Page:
Investigators looking into the cause of the space shuttle Columbia disaster say they now think they know why the shuttle broke up on re-entry last February – killing all 7 members of the crew. Dave Deforest has details.
Investigators looking into the Space Shuttle Columbia disaster say they believe damage to the orbiter’s left wing led to its destruction as it headed back to Earth on February 1st.
Harold Gehman, chairman of the Independent Investigative Board, said Tuesday the damage allowed superheated air to get inside the wing as Columbia re-entered Earth’s atmosphere, setting off a chain of events that ended with the disaster.
Until now, investigators had theorized that a piece of insulating foam broke loose from the shuttle’s external tank during lift-off and struck the wing. However, Mr. Gehman cautioned more tests are needed to confirm what he called a “working hypothesis”:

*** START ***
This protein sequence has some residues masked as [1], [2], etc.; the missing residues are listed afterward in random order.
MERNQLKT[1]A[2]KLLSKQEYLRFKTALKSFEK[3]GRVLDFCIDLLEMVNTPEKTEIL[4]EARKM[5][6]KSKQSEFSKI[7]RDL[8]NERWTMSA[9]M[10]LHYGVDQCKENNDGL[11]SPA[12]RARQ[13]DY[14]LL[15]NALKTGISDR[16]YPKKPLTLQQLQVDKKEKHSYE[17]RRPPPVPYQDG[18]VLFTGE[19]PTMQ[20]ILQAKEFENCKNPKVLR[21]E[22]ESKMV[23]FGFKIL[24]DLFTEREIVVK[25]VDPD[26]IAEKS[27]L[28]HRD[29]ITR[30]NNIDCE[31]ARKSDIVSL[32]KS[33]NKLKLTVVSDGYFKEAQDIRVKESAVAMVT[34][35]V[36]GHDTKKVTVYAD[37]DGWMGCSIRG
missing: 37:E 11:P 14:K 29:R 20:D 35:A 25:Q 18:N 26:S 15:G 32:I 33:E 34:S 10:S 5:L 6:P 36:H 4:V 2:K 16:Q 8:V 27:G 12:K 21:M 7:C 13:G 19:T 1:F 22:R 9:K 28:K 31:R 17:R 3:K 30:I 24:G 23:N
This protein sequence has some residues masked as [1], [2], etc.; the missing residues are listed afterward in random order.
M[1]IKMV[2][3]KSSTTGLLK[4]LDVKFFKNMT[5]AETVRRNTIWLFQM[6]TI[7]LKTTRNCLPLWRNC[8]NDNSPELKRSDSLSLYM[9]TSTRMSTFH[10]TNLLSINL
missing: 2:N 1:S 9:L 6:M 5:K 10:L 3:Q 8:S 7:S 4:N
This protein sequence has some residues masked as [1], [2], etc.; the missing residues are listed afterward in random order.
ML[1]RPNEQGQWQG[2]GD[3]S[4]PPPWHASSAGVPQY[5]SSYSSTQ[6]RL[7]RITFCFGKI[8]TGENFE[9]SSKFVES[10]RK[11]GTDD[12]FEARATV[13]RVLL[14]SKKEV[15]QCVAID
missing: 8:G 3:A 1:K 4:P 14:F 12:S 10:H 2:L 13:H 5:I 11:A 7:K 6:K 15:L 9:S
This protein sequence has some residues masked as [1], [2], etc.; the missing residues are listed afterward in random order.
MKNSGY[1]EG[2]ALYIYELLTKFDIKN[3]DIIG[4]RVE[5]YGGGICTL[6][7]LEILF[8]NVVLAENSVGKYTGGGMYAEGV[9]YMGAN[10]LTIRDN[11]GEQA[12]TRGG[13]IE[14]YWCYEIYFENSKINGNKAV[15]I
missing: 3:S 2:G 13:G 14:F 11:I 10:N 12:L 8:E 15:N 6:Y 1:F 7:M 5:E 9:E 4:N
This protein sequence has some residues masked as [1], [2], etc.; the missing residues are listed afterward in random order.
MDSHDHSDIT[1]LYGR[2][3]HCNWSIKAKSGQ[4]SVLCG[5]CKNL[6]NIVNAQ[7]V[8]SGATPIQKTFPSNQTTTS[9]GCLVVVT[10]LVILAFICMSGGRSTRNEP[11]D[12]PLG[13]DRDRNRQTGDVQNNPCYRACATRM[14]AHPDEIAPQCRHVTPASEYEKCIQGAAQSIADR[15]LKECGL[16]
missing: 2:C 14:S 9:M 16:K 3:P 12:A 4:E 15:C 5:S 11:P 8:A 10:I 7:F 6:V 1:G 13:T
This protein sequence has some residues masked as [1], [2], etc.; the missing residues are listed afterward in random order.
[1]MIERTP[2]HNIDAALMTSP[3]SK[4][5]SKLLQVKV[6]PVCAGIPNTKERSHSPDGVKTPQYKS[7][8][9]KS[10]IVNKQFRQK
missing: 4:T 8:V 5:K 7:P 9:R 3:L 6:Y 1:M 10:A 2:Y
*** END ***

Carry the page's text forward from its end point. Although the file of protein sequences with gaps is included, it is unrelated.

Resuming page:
“We are careful not to say that the foam knocked a hole in the edge of the orbiter because we can’t prove it.”
Investigators are also studying NASA’s inspection and maintenance schedule for the shuttle fleet. Brigadier General Duane Deal is a member of the board.
BRIGADIER GENERAL, DUANE DEAL
“Some things that work great for an airline industry that has thousands of flights per week may not be right for a research and development manned space flight system with 113 flights under its belt.”
On Tuesday, the last major shipment of shuttle debris arrived at the Kennedy Space Center for further analysis and examination. The investigative team said it will make recommendations for safer shuttle flights. But the panel cautions shuttles will never be absolutely risk-free.